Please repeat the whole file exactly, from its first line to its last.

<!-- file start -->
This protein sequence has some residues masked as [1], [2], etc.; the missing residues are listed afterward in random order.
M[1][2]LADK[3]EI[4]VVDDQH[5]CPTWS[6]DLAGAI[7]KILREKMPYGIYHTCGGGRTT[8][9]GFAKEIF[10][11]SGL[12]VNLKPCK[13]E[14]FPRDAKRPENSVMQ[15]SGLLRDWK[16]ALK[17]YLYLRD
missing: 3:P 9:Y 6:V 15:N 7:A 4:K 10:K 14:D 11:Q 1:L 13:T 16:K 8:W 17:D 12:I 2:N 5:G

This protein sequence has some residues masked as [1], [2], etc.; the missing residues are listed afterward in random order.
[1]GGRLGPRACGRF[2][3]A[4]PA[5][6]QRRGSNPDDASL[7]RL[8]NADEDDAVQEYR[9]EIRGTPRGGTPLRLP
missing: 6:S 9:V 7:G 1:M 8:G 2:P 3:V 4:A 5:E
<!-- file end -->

This protein sequence has some residues masked as [1], [2], etc.; the missing residues are listed afterward in random order.
M[1][2]LADK[3]EI[4]VVDDQH[5]CPTWS[6]DLAGAI[7]KILREKMPYGIYHTCGGGRTT[8][9]GFAKEIF[10][11]SGL[12]VNLKPCK[13]E[14]FPRDAKRPENSVMQ[15]SGLLRDWK[16]ALK[17]YLYLRD
missing: 3:P 9:Y 6:V 15:N 7:A 4:K 10:K 14:D 11:Q 1:L 13:T 16:K 8:W 17:D 12:I 2:N 5:G

This protein sequence has some residues masked as [1], [2], etc.; the missing residues are listed afterward in random order.
[1]GGRLGPRACGRF[2][3]A[4]PA[5][6]QRRGSNPDDASL[7]RL[8]NADEDDAVQEYR[9]EIRGTPRGGTPLRLP
missing: 6:S 9:V 7:G 1:M 8:G 2:P 3:V 4:A 5:E